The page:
I used to be quite the Linux enthusiast, trying new distributions almost daily, keeping up to date with news and software versions, just generally participating in the whole scene, though as a technical know-nothing really. I kinda got tired of it after a while and decided to settle on one distribution that would be low on bandwidth needs, extremely stable, and able to do all the things, admittedly a rather limited array of things, that I need it to do. I had been playing with Debian GNU/Linux’s Wheezy iteration (yes, they use “Toy Story” character names) since late 2011, when it was still the “testing” version, and noticed after a year or so that it was in a frozen state, largely set for final release, which ultimately happened, in typical molasses-slow Debian fashion, in early May of 2013. So I guess I’ve been using it as my one and only OS for the better part of two years, rarely if ever booting into any of the dozen or so other distributions I still have installed or into Windows 7. I have it fine tuned to my liking and it does every single thing I need it to do. It’s been reliable and stable, exactly as expected.
The Tails operating system is one of the most trusted platforms in cryptography, favored by Edward Snowden and booted up more than 11,000 times per day in May. But according to the security firm Exodus Intelligence, the program may not be as secure as many thought. The company says they've discovered an undisclosed vulnerability that will let attackers deanonymize Tails computers and even execute code remotely, potentially exposing users to malware attacks. Exodus is currently working with Tails to patch the bug, and expects to hand over a full report on the exploit next week.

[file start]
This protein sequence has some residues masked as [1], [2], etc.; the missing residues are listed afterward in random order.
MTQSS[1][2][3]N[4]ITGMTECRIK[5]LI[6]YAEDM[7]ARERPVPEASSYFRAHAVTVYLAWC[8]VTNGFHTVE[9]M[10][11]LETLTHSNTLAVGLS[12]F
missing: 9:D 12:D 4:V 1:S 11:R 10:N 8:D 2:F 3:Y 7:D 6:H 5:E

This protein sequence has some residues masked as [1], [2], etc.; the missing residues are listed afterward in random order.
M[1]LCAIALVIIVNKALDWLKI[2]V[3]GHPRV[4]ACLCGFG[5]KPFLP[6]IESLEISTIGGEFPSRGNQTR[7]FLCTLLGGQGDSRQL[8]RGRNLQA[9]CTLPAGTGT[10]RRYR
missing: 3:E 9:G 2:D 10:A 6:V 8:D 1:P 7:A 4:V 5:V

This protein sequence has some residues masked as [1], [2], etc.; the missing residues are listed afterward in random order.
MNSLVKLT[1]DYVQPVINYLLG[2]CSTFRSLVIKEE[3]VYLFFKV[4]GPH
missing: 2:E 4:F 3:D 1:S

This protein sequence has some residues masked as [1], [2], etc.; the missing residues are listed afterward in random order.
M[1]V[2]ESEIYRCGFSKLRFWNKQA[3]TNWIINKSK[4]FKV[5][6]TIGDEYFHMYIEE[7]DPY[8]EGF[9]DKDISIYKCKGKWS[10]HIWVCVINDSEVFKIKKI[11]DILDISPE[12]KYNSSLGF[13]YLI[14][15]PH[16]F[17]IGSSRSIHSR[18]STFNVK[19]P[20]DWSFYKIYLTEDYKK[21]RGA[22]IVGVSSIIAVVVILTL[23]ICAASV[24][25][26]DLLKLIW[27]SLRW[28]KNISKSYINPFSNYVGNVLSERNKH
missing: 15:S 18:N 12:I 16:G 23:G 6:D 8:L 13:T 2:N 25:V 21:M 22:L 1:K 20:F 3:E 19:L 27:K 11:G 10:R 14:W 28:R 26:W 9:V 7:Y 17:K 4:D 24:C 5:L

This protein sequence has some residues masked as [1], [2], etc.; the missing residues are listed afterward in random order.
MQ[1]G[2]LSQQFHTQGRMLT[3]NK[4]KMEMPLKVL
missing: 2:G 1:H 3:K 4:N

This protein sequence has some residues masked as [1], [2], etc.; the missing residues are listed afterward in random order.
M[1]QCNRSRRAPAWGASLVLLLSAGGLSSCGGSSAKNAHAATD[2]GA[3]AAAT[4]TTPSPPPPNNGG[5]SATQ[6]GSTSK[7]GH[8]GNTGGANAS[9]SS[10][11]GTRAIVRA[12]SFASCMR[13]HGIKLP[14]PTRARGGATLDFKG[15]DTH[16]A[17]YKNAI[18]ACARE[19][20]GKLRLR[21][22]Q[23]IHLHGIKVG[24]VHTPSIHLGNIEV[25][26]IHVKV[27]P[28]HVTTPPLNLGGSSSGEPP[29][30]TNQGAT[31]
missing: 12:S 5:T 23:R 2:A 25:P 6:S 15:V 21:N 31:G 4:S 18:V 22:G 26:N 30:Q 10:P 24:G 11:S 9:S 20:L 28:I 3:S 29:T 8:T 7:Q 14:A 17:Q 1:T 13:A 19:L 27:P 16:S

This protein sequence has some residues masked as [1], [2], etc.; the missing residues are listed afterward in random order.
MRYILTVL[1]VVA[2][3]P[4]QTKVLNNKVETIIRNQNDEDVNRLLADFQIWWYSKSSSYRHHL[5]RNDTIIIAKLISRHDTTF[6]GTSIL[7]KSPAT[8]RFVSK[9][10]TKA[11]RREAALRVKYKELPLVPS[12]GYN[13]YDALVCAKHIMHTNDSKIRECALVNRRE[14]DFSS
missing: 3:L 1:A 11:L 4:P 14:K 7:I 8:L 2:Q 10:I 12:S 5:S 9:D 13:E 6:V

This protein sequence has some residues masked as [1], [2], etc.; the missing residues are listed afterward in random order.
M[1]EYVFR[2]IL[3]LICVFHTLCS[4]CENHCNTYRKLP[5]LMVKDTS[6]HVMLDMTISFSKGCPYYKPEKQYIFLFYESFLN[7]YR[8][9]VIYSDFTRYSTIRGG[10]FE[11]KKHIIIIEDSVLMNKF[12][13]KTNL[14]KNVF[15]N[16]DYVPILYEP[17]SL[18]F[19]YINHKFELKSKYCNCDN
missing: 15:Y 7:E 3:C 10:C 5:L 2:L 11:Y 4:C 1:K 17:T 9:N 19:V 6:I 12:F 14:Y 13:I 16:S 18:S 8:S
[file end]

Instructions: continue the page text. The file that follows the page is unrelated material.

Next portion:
The council of the German city of Munich continues to support the city's open source IT strategy, and opposes the newly elected mayor and a deputy mayor, reports Heise, a German IT news site. CSU party members of the deputy mayor shrug off his negative comments as "an irrelevant individual opinion".
GNU Compiler Collection developers are beginning to come to a consensus that GCC 5.0 will be released in 2015.
While GCC 4.10 is the current release under development since the GCC 4.9 debut this spring, GCC 4.10 will likely be relabeled as GCC 5.0. There's a fresh thread on the GCC mailing list that talks about GCC version bikeshedding.
Russia’s parliament is preparing new rules in a bid to cut its reliance on foreign technology suppliers after U.S. sanctions against some of the country’s largest companies, a move that could hurt sales at vendors such as Microsoft Corp. (MSFT) and International Business Machines Corp. (IBM)
The State Duma, Russia’s lower house of parliament, is drafting a bill to require government agencies and state-run enterprises to give preference to local providers of software and hardware, according to a document from the commission for strategic information systems obtained by Bloomberg News. The paper addresses criteria for tender processes such as favoring products that don’t have imported, licensed components.
Hello. I am a rising Third Year law student at SMU Dedman School of Law in Dallas, TX. I am working hard to master the technical aspects of law, electronics, and software. My current interests involve protecting individuals and investigating new technology, particularly in the communications field by utilizing licenses for authorship, art, and inventions. Prior to law school, I attained a bachelor's degree in History at the University of Texas at Dallas.
Licensing is where I began to be involved with free software; the FSF in particular utilizes a great strategy of working within the current licensing jurisprudence by using copyleft to support freedom and empowerment for users over their computers and software. My computer science skills are lacking, but I have worked with UNIX systems in the past and am now finally feeling comfortable enough to make a permanent switch to enjoy software on my own terms. Other interests include electronics and travel (with a trip planned to Eastern Europe later this year).